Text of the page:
Rogers Pass Weather Cams
The Parks Canada weather cams in Glacier National Park are a great resource for powder skiers heading to Rogers Pass.
The following weather cam image is transmitted by a remote camera looking east towards Rogers Pass from the west end of Glacier National Park. The image updates every half hour, at 20 and 50 minutes past the hour. Click here for your live feed.
The next weather cam image displays daily snowfall accumulation at 1910 meters in the west end of Glacier National Park. Parks Canada Avalanche Technicians clear the snowboard mid-morning most days. A snowboard, also known as a Weaverboard is a meteorological tool used to aid in the obtaining of accurate measurement of snow accumulation. Click here for your live feed.
Weather and Climate
Glacier National Park is situated in the Columbia Mountain Range, and is part of the Interior Wetbelt region of British Columbia. It is characterized by heavy annual precipitation, abundant snowfall and relatively moderate winter temperatures. The weather of the Glacier National Park region develops as a result of warm moisture-laden air from the Pacific being deflected upwards by the Columbia Mountains. Decreasing pressures, expansion and cooling of the air masses result in high precipitation over the Columbia Mountains. Most moisture falls as snow in Glacier National Park. The usual snow season is from mid-October to mid-June, but snow can fall at any time of year at higher elevations. The mean annual precipitation is 1278mm (50in) at Revelstoke, 1995mm (79in) in the subalpine zone.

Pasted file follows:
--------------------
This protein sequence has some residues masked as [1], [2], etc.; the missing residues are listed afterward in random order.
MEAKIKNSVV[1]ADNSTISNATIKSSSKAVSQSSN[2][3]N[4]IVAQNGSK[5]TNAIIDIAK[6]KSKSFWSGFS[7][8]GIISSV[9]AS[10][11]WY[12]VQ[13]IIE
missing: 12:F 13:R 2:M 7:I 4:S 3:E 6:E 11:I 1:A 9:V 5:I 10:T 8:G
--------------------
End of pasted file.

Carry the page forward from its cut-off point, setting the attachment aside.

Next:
Heavy winter snowfalls (up to 17 metres at Rogers Pass, resulting in a two-metre-deep snowpack) result in extreme avalanche activity at times, which presents a significant public safety hazard. Daily highs and lows tend to be 5 to 10 degrees Celsius lower in Glacier National Park than in Mount Revelstoke National Park. Glacier also receives substantially more rain in summer and snow in winter than does Mount Revelstoke.